We've Got Magic to Do

Last night, I saw the touring production of the recent revival of Pippin, directed by the genius Diane Paulus. She's one of my true heroes of this new Golden Age of Musical Theatre, a really smart, skillful, artful, fearless director who understands the texts of her shows really deeply and fully. She directed the masterful revival of Hair in 2009. I was so thrilled when I saw her Hair because she got everything about it so exactly right in every way. And that thrill was equaled last night when I finally saw her Pippin. I already knew this was one of the great works of our art form (despite what its detractors might think), and it made this musical theatre lover's heart swell to see that proved to an audience, with this brilliant, inventive, powerful, wildly entertaining production.

Like her production of Hair, this Pippin is very faithful to the original in a lot of ways, with just enough of Bob Fosse's original choreography sprinkled throughout; but it also very much reinvents the show for our times. In Paulus' hands, Pippin still feels so relevant and so Now.

On top of that, this may be the best touring production I've ever seen. The cast includes several of the Broadway cast, but everyone on the stage is at the peak of their powers, giving 110%, and clearly having a blast. I've never seen a tour with such an extremely high level of commitment and artistry. And what an incredible treat to see the original Pippin, John Rubinstein (who I got to interview!), as a really delightful, powerful Charles; and the incandescent Lucie Arnaz as Berthe, doing a trapeze act!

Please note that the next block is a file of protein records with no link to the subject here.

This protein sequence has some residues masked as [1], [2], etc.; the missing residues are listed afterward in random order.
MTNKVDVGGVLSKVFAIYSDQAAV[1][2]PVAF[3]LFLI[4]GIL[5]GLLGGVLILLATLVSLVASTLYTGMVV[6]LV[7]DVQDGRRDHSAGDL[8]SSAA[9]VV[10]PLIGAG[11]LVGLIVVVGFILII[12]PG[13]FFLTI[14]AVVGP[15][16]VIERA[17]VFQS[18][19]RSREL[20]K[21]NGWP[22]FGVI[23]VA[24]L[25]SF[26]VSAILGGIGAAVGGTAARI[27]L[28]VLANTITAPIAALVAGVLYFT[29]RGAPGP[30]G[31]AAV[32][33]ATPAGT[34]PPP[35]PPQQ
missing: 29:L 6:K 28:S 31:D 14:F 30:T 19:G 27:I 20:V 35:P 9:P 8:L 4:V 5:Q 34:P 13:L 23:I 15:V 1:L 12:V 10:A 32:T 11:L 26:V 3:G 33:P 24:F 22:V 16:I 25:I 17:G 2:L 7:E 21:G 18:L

Diane Paulus has finally proved to the world that Pippin is as extraordinary as I always knew it was.

I realized, the first time I worked on the show in college (directed by my buddy, now Broadway arranger and conductor David Chase), that the entire show takes place inside Pippin's head. The second time I worked on the show, when I directed it for New Line in 1994, I wanted our audience to understand that too.

In our production, we built a runway from the stage, out through the audience, to the back of the house. To open our show, the house went to black, and a pinspot appeared on Pippin, out on the runway. He slowly raises his hand and we see a pistol in it. He raises the gun to his temple, takes a breath and holds it... and then he hears that famous tone fade in and the opening vamp begin. He lowers the gun as he turns around to face the stage, and the Players drift out of the darkness and into the light, as they sing to him...

I think our opening did shock a lot of people, but that wasn't the appeal for me. The appeal was that the audience would then have this in the back of their minds for the rest of the show. The idea of suicide would hang over everything and then payoff powerfully in the finale. And because the Players drift into Pippin's consciousness, because they were clearly there for him, not for us, the audience spent the whole show (still without an intermission, back then) having at least a sense that the Players aren't "real," that Pippin's family isn't really Pippin's family (we reinforced this further by casting the same Player as both Charles and Berthe), that something's going on here...

This is a world in which a severed head holds a conversation, Charles can give Pippin his knife back, and Catherine can ask them to hold her light. This is the chaos and random connections of a man's subconscious mind.

When Leading Player says to the audience during the final sequence, “Why we're right inside your heads,” the implication can only be that the Players have all been right inside Pippin's head this whole time. In retrospect, so much of the show's surrealistic moments then make more sense if the whole thing is happening in Pippin's head. And if we accept that premise, then Pippin is making himself fail at everything, and Pippin is convincing himself to commit suicide by self-immolation. In other words, the entire show happens in the moments just before he kicks the chair out or pulls the trigger. But like Pippin, the audience gets caught up in the literal images we see and we forget the metaphorical and symbolic significance of the characters and events in the show – until the finale.